Lafidki ~ Derichan / Sabiwa ~ 輪迴

A pair of new tapes from London’s Chinabot collective highlight the ethnicity of its artists while exploring new sonic territories.  Lafidki‘s Derichan (Bestial) embeds field recordings in abrasive textures, while Sabiwa‘s 輪迴 (Reincarnation) blends vocal acrobatics with harsh beats.

Lafidki (Saphy Vong) has never lost touch with his Cambodian roots.  His home nation is still in turmoil, threatened by oppressive politics and environmental degradation.  “The Death of Chut Wutty” calls attention to the demise of an environmental activist, in the same manner as Frank Horvat’s recent For Those Who Died Trying serves the voices of the slain.  Both artists work in miniature, but Vong’s work indignant where Horvat’s is elegiac: an angry protest march instead of a sea of candles.  Stark rhythms and off-kilter synth imply a crowd at the gates of government, demanding change.  As two of the pieces deal with displaced ghosts, one can imagine vengeful spirits causing as much damage to their tormenters as their tormenters have to their habitats.  The term derichan is flipped on its head, referring to those who wield the epithet rather than to those injured by its bile. Who then is the beast?  Yet despite the violence of the subject matter and corresponding music, Vong still finds time for beauty.  “The Ceremony of the Drowned” is built around a gorgeous synth pattern that offers dignity to the disconnected, while even “The Death of Chun Wutty” contains a snatch of song.  The album’s closing cry (translated “some millions”) is a call to decisive action.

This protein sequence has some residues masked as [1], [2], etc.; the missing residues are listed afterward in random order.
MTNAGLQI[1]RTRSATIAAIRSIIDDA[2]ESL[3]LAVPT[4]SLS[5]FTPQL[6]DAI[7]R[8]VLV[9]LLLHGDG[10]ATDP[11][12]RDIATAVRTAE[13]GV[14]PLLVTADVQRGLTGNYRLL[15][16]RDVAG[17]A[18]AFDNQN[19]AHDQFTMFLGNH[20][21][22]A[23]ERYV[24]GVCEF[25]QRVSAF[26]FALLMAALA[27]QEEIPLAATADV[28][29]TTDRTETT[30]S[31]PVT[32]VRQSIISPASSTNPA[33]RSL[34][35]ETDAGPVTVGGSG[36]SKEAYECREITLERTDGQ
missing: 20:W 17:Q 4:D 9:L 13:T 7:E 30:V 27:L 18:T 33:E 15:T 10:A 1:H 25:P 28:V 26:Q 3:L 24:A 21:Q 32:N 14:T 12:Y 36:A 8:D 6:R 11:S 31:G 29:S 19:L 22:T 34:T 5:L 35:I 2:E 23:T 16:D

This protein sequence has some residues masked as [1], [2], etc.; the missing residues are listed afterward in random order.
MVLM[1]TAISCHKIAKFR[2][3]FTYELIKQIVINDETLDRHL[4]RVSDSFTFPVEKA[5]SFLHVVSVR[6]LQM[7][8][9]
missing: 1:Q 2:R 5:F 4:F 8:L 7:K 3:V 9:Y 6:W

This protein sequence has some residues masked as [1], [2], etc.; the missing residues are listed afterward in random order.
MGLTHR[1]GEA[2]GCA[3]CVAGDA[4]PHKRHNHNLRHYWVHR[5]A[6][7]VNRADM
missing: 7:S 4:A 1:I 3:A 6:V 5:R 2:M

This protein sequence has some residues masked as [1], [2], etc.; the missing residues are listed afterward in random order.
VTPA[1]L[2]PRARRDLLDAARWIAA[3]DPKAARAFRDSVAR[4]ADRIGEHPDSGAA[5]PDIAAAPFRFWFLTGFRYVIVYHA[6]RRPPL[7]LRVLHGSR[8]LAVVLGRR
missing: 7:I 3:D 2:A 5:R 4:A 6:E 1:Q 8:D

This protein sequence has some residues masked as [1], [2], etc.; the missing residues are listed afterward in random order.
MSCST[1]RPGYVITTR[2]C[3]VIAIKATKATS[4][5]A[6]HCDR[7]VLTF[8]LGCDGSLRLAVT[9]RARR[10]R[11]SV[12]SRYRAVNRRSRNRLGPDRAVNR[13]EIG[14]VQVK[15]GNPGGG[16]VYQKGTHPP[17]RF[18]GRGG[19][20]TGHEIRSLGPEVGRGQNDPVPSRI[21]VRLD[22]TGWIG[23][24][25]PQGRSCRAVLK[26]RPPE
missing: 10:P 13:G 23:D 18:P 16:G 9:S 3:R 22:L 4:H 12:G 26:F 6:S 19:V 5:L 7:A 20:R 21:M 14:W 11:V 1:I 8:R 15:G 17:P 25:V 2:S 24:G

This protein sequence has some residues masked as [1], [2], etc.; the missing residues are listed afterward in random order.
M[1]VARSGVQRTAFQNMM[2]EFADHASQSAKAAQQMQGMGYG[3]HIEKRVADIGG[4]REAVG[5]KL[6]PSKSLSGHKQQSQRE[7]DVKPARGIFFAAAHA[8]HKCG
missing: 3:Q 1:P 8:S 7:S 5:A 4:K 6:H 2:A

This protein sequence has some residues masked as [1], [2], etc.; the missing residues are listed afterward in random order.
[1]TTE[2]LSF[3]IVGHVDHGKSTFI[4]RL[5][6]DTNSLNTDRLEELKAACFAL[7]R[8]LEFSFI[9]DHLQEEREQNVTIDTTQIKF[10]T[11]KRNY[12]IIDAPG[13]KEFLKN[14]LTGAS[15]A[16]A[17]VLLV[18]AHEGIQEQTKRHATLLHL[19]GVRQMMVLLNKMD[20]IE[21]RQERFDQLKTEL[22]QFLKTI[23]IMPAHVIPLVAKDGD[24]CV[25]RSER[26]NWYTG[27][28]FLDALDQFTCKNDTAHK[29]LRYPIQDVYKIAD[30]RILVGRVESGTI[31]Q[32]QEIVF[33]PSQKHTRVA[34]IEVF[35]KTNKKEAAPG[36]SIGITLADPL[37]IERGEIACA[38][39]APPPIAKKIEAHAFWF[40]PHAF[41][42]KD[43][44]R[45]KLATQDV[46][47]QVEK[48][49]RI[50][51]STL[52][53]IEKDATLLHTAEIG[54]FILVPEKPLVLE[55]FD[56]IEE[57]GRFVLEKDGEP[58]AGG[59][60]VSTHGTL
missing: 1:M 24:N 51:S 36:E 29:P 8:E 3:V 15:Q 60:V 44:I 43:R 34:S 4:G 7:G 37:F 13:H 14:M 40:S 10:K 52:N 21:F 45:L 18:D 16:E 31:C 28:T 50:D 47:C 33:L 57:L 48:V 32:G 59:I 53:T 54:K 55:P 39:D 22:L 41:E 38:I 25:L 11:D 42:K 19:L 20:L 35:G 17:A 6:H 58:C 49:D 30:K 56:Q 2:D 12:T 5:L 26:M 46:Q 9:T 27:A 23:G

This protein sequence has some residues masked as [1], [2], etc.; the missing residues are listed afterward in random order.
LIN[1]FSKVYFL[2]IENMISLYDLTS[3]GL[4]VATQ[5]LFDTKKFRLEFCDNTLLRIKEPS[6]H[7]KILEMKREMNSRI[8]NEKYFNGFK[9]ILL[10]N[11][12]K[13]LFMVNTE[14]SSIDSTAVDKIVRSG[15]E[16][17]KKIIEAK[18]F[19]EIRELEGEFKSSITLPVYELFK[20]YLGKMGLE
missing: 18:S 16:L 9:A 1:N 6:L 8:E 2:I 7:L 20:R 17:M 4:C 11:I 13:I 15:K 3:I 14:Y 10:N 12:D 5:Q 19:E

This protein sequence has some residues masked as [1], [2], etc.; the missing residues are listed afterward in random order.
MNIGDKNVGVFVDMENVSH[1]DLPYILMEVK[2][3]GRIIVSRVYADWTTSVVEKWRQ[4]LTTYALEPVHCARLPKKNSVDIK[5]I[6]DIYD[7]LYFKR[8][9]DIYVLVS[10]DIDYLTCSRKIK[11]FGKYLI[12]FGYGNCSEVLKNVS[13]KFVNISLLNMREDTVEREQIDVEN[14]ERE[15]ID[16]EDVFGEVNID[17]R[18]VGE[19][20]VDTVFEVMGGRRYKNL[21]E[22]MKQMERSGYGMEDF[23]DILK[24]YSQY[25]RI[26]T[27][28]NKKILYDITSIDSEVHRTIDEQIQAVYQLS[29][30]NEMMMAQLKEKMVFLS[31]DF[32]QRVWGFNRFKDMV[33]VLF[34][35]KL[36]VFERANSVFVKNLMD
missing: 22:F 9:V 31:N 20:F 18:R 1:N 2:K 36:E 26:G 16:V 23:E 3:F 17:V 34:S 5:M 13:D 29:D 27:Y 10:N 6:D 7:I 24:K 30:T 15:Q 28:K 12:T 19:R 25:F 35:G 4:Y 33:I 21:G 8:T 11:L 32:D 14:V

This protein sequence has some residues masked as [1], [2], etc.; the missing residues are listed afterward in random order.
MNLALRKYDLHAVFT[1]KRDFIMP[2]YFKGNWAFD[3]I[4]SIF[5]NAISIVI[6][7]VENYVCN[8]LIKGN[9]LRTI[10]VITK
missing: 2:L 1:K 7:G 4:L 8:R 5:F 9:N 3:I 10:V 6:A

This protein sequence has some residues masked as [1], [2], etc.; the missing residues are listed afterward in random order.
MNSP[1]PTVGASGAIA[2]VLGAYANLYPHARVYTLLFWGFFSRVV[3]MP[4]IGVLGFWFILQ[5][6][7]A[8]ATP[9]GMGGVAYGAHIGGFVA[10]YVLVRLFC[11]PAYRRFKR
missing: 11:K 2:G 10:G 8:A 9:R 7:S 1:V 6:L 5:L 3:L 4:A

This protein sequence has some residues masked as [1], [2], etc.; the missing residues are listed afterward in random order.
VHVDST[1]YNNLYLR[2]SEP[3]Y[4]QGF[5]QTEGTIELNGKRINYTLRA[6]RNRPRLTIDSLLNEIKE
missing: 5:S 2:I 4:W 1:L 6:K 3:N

While 輪迴 also utilizes field recordings and rough beats, the Taiwanese voice of Sabiwa is the album’s main ingredient.  Whether slowed, chopped, echoed, looped or whispered, the voice acts as an instrument in the arsenal.  Ironically, the first audible English lyrics are “don’t make any sound.”  As deep bass invades the opening “Jia,” Sabiwa’s voice is transformed into a wailing wall, a constant in a churning sea.  In the unusual “Wo de shijian,” the artist runs chants over cowbells at the start, then dives head-first into blocks of percussion and breath.  But by “Caronte” it’s back to the big, heavy beats, until a new incantation enters like chalk on slate.  “Surely you are not afraid?” the artist asks, but we are, especially when the ensuing piece starts with something stirring in a wet grave ~ this is, after all, a funeral.  One might call the artist’s process reinvention rather than reincarnation, but the effect is the same.  Despite the fact that Sabiwa declares, “I am a human” (after brief periods as a jellyfish and a bird) this is something new: as she writes of her sophomore set, “It’s like jumping into the void and not knowing what will be next.”  Those turned off by the proliferation of Asian pop may find an antidote in this vial of liquid rhythm.  (Richard Allen)

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